I do feel like I should preface this by saying that just because I'm posting it doesn't mean I necessarily agree with the book. (The quote, in particular, raises question marks.) I take a markedly different view of marriage at times, being much more conservative. However! Like I said, I respect the way Taia approaches me with differing opinions and hastily agreed to post her thoughts on this particular work.
Lastly, I would like to point out that I have not (yet) read this book.
I know Carrie from real life and started following her book blog to get to know her better. Margaret Kim Peterson is one of my favorite Christian authors, although she’s written only three books. (The others are Sing Me to Heaven, about her years caring for her first husband, who had and died of AIDS when its treatment was not well understood and Keeping House: The Litany of Everyday Life.) She is a theologian/professor, a widow, a wife again and a mother. My background is in engineering and I appreciate her practicality. She decided to write this book as an outgrowth of a course on Christian marriage that she and her husband (a professor of New Testament) taught to college seniors and it is appropriately subtitled “Cultivating Realistic, Positive Expectations for Christian Marriage.” The book definitely has Margaret’s “voice”, although I haven’t read anything by Dwight to know if he likely did any of the drafting.
They gently criticize many existing popular books on Christian marriage for creating unrealistic expectations of perfect love. They attempt to describe “real love” in marriage and family, with an emphasis on the imperfections that, on one level or another, plague all families. They use scriptural examples to make the point that these problems have always existed and will always be with us. They also value singleness and ponder how the modern church seems to consider singleness a transitional state, rather than a lifelong state of being for many people. Many of their examples refer to the historic church as well as scripture- they are interested in the many ways Christians have lived over the past two millennia.
They identify qualities- hospitality, compassion, justice and reconciliation- that ought to mark Christian marriage. They believe neither in male headship nor in egalitarianism because both emphasize power in the relationship. They use the perfect peace and mutuality between God the Father and Jesus Christ and their oneness as the true model. I quote,
“...it is most emphatically not the case that God the Father is in the business of making decisions on behalf of the Holy Trinity when the Father and the Son are unable to reach agreement in any other way. On the contrary, the relationship of the Father and the Son is characterized in Scripture by perfect peace and mutuality. When Jesus says, ‘I have come down from heaven, not to do my own will, but the will of him who sent me’ (John 6:38), his point is not that God the Father calls the shots, and he, Jesus, is a lesser deity who just does as he is told. His point is that God the Father and God the Son are on the same page; they are a team; they’ve talked it over and made a plan. They have different parts to play- the Father sends, the Son is sent- but they are coauthors (with the Holy Spirit) of the drama. This, we think, is the kind of mutuality that husbands and wives should be striving for…”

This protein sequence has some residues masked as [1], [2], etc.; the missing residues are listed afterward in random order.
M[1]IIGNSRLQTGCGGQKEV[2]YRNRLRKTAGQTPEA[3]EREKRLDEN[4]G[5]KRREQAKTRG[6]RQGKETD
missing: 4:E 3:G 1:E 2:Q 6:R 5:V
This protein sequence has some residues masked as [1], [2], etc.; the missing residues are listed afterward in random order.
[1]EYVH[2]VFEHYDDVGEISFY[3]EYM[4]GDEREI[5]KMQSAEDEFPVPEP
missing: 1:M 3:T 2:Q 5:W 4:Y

They emphasize the value of children and the emphasis that the church has historically placed on welcoming them into marriage. Their discussion of the history of marriage in the church cannot be easily summarized but will probably be informative to most readers.
Are You Waiting for "The One"? is one of the few that discusses family economics in a world where medical insurance is expensive and pensions are a memory. For most families, a lifelong full-time stay-at-home wife and mother is not economically realistic. Neither they nor anyone else can resolve the tradeoffs for each family, but their work with college students in recent years led them to observe that fathers who are largely absent, due to the hours that they work in order to afford a mother at home, are also a social problem.
“A lot of fathers who have stayed married to their children’s mothers are nonetheless absent from those children’s lives because they are at work. The Christian exaltation of the stay-at-home mother has a flip side that is not so often talked about: the always-at-work dad. The children of such parents often express powerful feelings of ambivalence toward their fathers, who they know worked long hours or traveled many weeks out of the year specifically so their wives could stay home with the children, but who thereby denied the children their own presence.”
When we were married, we were required to complete a workbook with budget guidelines by Christian financial author Larry Burkett. Guidelines for medical insurance/expenses (3-5% of income) were laughably low, even for a family with healthy children. Housing in urban areas has increased in price. At the same time, the work of nurturing and caring for one another is important. (That’s why Margaret Peterson wrote a book on that topic as well, on keeping house, my very favorite of her books.)
I’ve recommended this book to friends with college or post-college children. Some information- that 95% of people in the United States engage in premarital sex, for example- is useful to know for decisions about public policy, but not at a young age. There is nothing graphic, but the effects of infidelity, divorce and pornography are discussed. It is a practical book, written for a world of real, not perfect, love.
For those who might be interested, you can read much of the first ~40 pages in the Amazon preview.